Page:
Latvia declares emergency after surge in COVID cases

Latvia declares emergency after surge in COVID cases

Credit: Pixabay/CC0 Public Domain

Latvia has declared a three-month state of emergency starting from Monday following a surge in COVID-19 infections to record levels, as its vaccination rate remains one of the lowest in the EU.

The number of daily infections is now well over 1,000 in the Baltic country of 1.9 million people, overtaking the peak infection rate seen during the pandemic earlier this year.

Under the new rules, masks are now obligatory in all buildings accessible by the general public and anyone employed in government must have a vaccine by November 15 at the latest.

Unvaccinated people will not be allowed into supermarkets and only shops considered essential will be allowed to open at weekends.

All Latvians are being encouraged to work from home where possible.

“I urge you not to gather, not to visit and to reduce your contacts,” Latvian Prime Minister Krisjans Karins said on Twitter.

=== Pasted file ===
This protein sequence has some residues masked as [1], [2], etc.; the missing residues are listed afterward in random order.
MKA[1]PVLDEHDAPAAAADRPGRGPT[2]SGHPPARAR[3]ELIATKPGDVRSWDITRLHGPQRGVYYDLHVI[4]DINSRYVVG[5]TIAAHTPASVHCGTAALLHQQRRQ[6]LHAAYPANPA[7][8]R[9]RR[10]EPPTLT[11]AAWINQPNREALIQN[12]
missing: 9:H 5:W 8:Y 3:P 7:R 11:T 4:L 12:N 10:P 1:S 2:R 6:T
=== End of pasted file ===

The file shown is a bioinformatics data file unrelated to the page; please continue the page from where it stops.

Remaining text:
Latvian hospitals are already overcrowded with COVID patients.

“We have to turn away other patients with non-life-threatening diagnoses. Emergency medical teams cannot even respond to all calls,” Karlis Racenis, head of the Latvian Junior Doctors’ Association, said at a press conference.

Only 48 percent of Latvians are fully vaccinated—the fourth-worst vaccination rate in the European Union after Bulgaria, Romania and Croatia.

A government scientific advisory group on Monday said it would no longer work for the government after it said its advice during the summer to avoid the current fourth wave of infections was ignored.

“There must be demand from the government for academic expertise but our current experience shows that there is no such demand from the cabinet at all,” the scientists said in a statement.

Finland’s virus curbs to end once 80% vaccinated

© 2021 AFP

Latvia declares emergency after surge in COVID cases (2021, October 11)
retrieved 11 October 2021

This document is subject to copyright. Apart from any fair dealing for the purpose of private study or research, no
part may be reproduced without the written permission. The content is provided for information purposes only.